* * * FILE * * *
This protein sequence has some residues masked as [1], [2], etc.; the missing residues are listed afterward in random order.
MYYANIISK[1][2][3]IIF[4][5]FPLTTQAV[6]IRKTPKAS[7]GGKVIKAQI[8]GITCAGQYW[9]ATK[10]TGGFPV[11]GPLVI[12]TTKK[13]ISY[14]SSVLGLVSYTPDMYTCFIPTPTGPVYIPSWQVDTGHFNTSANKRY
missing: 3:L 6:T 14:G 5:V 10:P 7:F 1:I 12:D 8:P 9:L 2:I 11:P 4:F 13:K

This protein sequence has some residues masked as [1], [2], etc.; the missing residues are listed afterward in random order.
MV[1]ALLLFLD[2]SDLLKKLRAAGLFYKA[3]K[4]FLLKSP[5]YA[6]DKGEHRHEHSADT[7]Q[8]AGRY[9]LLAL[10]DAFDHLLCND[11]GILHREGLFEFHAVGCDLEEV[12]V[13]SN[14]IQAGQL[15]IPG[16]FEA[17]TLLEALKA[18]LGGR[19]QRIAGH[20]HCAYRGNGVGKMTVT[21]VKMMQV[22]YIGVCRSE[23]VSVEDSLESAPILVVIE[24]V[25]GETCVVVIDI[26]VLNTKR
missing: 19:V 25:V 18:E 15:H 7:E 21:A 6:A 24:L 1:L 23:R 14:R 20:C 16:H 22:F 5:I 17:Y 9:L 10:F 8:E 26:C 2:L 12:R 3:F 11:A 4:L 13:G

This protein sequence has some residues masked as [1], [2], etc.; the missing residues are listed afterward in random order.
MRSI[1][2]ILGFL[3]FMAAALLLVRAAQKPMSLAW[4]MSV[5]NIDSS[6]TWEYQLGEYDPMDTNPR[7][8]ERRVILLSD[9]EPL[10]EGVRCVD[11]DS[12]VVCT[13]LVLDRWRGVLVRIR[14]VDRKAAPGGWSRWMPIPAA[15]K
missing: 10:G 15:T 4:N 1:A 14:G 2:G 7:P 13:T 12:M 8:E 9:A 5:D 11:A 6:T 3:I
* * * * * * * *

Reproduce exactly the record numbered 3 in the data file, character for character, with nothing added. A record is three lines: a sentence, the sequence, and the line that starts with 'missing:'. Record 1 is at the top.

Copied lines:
This protein sequence has some residues masked as [1], [2], etc.; the missing residues are listed afterward in random order.
MRSI[1][2]ILGFL[3]FMAAALLLVRAAQKPMSLAW[4]MSV[5]NIDSS[6]TWEYQLGEYDPMDTNPR[7][8]ERRVILLSD[9]EPL[10]EGVRCVD[11]DS[12]VVCT[13]LVLDRWRGVLVRIR[14]VDRKAAPGGWSRWMPIPAA[15]K
missing: 10:G 15:T 4:N 1:A 14:G 2:G 7:P 13:T 12:M 8:E 9:A 5:D 11:A 6:T 3:I